FIANNA FAIL:A THIRD Lisbon referendum in the event that the treaty is again rejected when the people go to the polls tomorrow has been ruled out by Taoiseach Brian Cowen.
Asked if there was a “Plan B” in case there was a second No vote, Mr Cowen said: “Well, there won’t be a Lisbon III, that’s for sure.”
At the last Fianna Fáil press conference of the campaign he said: “I think what’s clear is that we’d face into a period of extraordinary uncertainty in Europe and for Europe, and what direction it would then take.
“But at a time of major economic challenge what we need is stability and certainty in the direction which Europe is taking.
“This treaty as you know, represents a painstaking consensus that has been built up and negotiated over many years between 27 member states.”
Later, in an interview with RTÉ television, Mr Cowen also ruled out a general election in the aftermath of another No vote. “Absolutely not,” he told Six One News.
There was a strong international media presence at the press conference where the Taoiseach said that, every time Ireland had voted in favour of a European Union treaty, the country benefited as a result.
In a final appeal for a Yes vote, Mr Cowen said the EU had listened to the concerns underlying last year’s treaty rejection and the guarantees received as a result were “comprehensive” and “watertight”.
These guarantees would be lodged with the United Nations, thereby acquiring the same international standing as the Belfast Agreement concluded on Good Friday 1998. Claiming that the guarantees had “substantially changed the dynamic of the referendum”, the Taoiseach said a Yes vote would send signal to investors that Ireland would “remain at the heart of Europe”.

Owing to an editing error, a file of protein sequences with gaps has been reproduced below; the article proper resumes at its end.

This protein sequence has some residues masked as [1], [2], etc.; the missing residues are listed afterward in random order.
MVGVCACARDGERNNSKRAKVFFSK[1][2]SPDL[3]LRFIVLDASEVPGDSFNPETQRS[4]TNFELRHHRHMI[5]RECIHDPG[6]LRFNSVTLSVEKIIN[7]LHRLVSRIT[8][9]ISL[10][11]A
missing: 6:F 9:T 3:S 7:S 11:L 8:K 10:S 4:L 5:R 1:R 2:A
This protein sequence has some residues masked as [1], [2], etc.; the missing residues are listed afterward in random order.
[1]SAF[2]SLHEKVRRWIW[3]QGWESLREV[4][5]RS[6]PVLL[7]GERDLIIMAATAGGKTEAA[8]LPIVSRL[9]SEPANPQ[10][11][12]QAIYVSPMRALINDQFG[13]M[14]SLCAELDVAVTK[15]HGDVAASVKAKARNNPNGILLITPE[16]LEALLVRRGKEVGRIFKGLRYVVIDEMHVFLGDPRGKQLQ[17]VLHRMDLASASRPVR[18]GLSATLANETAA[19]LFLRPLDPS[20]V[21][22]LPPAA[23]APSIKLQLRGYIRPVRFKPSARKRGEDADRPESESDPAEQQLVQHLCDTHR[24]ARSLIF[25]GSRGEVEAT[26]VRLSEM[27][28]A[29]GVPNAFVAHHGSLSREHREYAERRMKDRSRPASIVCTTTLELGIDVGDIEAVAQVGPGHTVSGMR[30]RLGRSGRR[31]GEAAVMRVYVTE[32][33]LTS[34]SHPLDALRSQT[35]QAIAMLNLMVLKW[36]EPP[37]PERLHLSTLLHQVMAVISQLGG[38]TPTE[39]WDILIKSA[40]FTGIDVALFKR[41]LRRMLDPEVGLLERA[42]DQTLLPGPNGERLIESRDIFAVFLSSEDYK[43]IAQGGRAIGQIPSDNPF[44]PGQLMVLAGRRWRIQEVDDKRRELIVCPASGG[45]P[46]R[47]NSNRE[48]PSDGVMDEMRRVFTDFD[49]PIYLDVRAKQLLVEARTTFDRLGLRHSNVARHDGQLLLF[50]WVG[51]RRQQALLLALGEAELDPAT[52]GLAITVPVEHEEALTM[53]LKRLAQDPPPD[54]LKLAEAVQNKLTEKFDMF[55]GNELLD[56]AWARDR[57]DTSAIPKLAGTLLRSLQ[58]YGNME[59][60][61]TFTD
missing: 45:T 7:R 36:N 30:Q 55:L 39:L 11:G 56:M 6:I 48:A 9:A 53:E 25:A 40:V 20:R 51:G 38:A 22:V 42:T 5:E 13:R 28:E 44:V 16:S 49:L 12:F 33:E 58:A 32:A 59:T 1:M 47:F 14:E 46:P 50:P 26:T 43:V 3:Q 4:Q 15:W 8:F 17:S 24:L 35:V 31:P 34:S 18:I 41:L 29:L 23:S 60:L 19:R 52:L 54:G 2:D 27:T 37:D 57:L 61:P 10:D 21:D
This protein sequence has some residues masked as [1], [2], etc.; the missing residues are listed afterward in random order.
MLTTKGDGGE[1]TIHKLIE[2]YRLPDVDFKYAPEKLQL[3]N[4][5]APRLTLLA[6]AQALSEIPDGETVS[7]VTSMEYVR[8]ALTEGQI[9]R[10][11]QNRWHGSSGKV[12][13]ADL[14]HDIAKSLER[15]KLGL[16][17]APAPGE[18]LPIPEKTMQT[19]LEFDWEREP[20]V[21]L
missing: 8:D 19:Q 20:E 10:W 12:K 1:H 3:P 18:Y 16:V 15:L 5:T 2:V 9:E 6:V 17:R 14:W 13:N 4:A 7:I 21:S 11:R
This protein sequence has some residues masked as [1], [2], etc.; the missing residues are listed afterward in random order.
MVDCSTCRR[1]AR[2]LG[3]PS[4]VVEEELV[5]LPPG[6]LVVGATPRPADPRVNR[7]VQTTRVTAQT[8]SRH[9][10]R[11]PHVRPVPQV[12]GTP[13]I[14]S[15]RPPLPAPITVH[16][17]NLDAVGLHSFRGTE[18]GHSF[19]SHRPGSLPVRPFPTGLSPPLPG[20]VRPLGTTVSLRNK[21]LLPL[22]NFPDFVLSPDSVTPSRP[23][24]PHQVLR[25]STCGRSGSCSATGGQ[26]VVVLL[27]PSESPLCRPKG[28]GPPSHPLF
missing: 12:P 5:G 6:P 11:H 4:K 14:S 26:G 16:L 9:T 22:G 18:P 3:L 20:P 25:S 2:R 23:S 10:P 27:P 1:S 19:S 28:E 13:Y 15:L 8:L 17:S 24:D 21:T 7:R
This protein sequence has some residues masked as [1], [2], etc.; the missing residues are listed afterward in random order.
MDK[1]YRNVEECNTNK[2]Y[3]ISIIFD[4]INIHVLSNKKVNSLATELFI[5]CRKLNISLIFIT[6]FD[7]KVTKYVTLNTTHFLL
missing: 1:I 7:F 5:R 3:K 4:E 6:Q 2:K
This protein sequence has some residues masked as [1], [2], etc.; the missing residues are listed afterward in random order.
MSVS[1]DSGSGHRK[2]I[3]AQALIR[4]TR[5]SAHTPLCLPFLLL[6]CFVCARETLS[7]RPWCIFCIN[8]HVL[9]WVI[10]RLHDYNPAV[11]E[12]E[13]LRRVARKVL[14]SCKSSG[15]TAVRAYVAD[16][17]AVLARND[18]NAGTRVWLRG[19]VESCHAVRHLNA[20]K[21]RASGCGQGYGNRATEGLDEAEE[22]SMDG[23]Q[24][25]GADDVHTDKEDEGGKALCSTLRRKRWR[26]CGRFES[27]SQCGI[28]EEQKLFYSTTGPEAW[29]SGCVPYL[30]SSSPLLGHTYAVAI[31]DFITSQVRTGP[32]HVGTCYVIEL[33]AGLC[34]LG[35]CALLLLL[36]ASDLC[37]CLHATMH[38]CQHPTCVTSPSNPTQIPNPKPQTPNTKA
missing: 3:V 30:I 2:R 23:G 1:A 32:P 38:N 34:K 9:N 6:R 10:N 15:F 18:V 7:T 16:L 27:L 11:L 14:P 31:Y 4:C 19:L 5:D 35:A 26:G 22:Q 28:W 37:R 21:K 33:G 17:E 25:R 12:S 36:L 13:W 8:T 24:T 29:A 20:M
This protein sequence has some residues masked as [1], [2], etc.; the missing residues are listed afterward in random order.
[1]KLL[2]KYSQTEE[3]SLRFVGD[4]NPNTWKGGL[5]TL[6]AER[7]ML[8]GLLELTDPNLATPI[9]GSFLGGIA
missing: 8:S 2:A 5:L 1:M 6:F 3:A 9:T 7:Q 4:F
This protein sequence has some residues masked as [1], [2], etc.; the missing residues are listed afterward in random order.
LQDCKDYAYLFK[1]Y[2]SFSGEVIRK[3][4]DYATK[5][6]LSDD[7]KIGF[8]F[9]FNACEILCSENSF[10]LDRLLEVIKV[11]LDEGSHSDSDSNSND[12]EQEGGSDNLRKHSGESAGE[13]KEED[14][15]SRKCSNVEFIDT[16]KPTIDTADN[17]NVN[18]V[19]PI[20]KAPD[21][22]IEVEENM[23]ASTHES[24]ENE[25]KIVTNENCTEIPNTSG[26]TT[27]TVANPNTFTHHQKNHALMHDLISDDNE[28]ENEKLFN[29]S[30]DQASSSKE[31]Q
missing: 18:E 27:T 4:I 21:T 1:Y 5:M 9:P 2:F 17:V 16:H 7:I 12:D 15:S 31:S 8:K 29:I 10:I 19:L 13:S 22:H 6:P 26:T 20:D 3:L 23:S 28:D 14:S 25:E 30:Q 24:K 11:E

“In less than 48 hours the Irish people will go to the polls to make one of the most important decisions in our recent political history. We have to face a clear choice on Friday . . . Will we move forward together with Europe or will we take an uncharted and more uncertain road?” he said.
Recalling how former taoisigh had been strong advocates of Irish membership of the then-European Economic Community, he said: “[Seán] Lemass spearheaded Ireland’s initial application to join the then-EEC and his successor Jack Lynch led us into Europe.
“It is an irrefutable fact that every time Ireland has voted to support the development of the EU, our country has . . . thrived through our engagement with the European Union.”
Asked if he was concerned that the Fás controversy would affect the Yes vote, Mr Cowen replied: “I believe that the people of Ireland see this treaty next Friday as being about their future . . . and people want to look to the future.”